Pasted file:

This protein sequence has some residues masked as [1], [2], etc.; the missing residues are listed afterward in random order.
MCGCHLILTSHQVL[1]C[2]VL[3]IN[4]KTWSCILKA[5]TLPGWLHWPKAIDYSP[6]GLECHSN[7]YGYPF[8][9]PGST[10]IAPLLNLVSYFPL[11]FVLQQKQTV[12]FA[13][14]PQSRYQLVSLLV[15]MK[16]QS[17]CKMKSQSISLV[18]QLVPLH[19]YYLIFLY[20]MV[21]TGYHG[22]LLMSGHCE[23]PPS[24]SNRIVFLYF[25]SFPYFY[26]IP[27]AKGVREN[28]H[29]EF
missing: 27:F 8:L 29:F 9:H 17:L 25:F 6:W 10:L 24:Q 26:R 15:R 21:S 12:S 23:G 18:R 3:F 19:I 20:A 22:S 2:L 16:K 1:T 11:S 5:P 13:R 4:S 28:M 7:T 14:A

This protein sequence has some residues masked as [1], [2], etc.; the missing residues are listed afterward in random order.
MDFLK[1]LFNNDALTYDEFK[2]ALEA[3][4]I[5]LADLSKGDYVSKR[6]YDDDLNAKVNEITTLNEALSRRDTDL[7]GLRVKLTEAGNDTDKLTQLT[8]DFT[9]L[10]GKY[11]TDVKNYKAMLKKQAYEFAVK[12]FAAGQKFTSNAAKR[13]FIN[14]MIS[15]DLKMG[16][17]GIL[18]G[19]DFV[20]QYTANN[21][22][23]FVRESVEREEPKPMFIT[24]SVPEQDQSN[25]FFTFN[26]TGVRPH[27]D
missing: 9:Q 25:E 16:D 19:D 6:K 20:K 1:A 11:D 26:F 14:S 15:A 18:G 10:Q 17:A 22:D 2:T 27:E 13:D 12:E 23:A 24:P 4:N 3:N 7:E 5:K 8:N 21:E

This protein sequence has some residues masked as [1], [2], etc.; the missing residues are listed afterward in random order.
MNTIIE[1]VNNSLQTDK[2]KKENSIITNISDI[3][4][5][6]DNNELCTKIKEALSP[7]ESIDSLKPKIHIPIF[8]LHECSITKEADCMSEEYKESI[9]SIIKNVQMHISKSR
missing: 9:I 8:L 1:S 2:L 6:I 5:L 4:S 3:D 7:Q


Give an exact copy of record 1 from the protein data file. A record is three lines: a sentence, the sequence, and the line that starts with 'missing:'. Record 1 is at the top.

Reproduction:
This protein sequence has some residues masked as [1], [2], etc.; the missing residues are listed afterward in random order.
MCGCHLILTSHQVL[1]C[2]VL[3]IN[4]KTWSCILKA[5]TLPGWLHWPKAIDYSP[6]GLECHSN[7]YGYPF[8][9]PGST[10]IAPLLNLVSYFPL[11]FVLQQKQTV[12]FA[13][14]PQSRYQLVSLLV[15]MK[16]QS[17]CKMKSQSISLV[18]QLVPLH[19]YYLIFLY[20]MV[21]TGYHG[22]LLMSGHCE[23]PPS[24]SNRIVFLYF[25]SFPYFY[26]IP[27]AKGVREN[28]H[29]EF
missing: 27:F 8:L 29:F 9:H 17:L 25:F 6:W 10:L 24:Q 26:R 15:R 21:S 12:S 23:G 18:R 3:F 19:I 20:A 22:S 2:L 16:K 1:T 11:S 5:P 13:R 4:S 28:M 7:T 14:A